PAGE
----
Tag Archives: zero mile diet

Look at the Label Campaign

There are many ways to support an Eat Local habit.

If you really want to go crazy, you can try a zero mile diet, a backyard garden. Or in some cases, the two block diet or the 5 ½ block diet (my choice, since that’s how far my community garden plot is).

More likely — and a lot less work — feeding your Eat Local addiction could be buying produce or preserves at a farmers market or craft fair. It might be supporting a local food retailer or buying via a CSA program (community supported agriculture) or food co-op.

Or even more simply, it could be as effortless as checking the label at the supermarket, and choosing products with a tell-tale red, Made in Canada maple leaf on the package.

Announcing the Look at the Label Campaign

Really, it’s not a big deal. You don’t have to sign a placard or worse, carry a placard. To be part of the Look at the Label Campaign, you just have to, well…look at the label. Find out how far your food has traveled to reach you, and choose options that are produced nearer to home. While you’re at it, you can look for additional benefits.

  • Look at the labels in the produce section to find out where your fruit and veggies come from, then choose the ones from closest by and grown with the best farming practices. Choosing items that are currently in season will help support your local farmers year round.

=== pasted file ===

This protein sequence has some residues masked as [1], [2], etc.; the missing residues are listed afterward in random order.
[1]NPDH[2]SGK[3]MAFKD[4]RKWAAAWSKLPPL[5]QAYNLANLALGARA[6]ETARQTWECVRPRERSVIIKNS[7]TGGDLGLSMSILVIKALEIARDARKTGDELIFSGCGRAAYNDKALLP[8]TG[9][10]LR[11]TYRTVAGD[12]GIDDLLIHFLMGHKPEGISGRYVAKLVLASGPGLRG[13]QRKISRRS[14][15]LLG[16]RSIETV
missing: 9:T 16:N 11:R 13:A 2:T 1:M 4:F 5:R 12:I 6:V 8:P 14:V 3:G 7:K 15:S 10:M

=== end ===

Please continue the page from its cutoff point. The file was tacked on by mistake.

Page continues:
• Read the labels in the bakery to find out which goods were made locally and which were shipped a great distance. If they’ve come a long way and have a long shelf life they’ll have had to be pumped full of preservatives. Real food, the kind with nutritional value, will rot. Pseudo food, does not.
  • Examine the labels in the sauces and canned goods aisles. I’ll bet you can find the lots of local sources for your favourite flavours amidst the dizzying array of options.
  • Check out the labels in the coffee and tea aisles. I can’t find coffee that’s grown nearby, but that doesn’t mean I’m giving it up! I can, however, choose locally roasted and/or fair trade beans that give farmers a living wage.
  • Definitely look at the label in the meat department. Nearby sources are good, organic and grain fed are even better. Meat and poultry are prime sources of secondhand pesticides, chemicals and pharmaceuticals. Face it, eventually, we eat what they’ve eaten.
  • Be sure to check the label of eggs and dairy products both to ensure the animals have been raised humanely, and to be sure you know what you’re eating. For example, “frozen dessert” instead of “ice cream” on a label is code for “made with petroleum by-products,” which is just gross.

Michael Pollan said it best when he described his rules for buying food. If the ingredients are not something you would find in your grandmother’s pantry, don’t put it in your mouth.

End of July Harvest

Harvest Jul29The community garden plot is well underway, but it will be a while before there’s any harvest to show for all the water lugged to sustain it.

Meanwhile, the original, tri-plot, “borrowed” garden has continued to produce plenty of healthy kitchen goodies. My last harvest of July included my first crop of cauliflower. It doesn’t look “normal” but it cooked up just fine in my super supper stirfry.

Garden Stirfry 2The stirfry included the cauliflower, broccoli, snow peas, green beans, kale, cabbage, and a variety of herbs from my balcony garden.

In fact, the only thing in the dish pictured that didn’t come from my garden are the red and yellow mini sweet peppers, which came from the farmers market last weekend.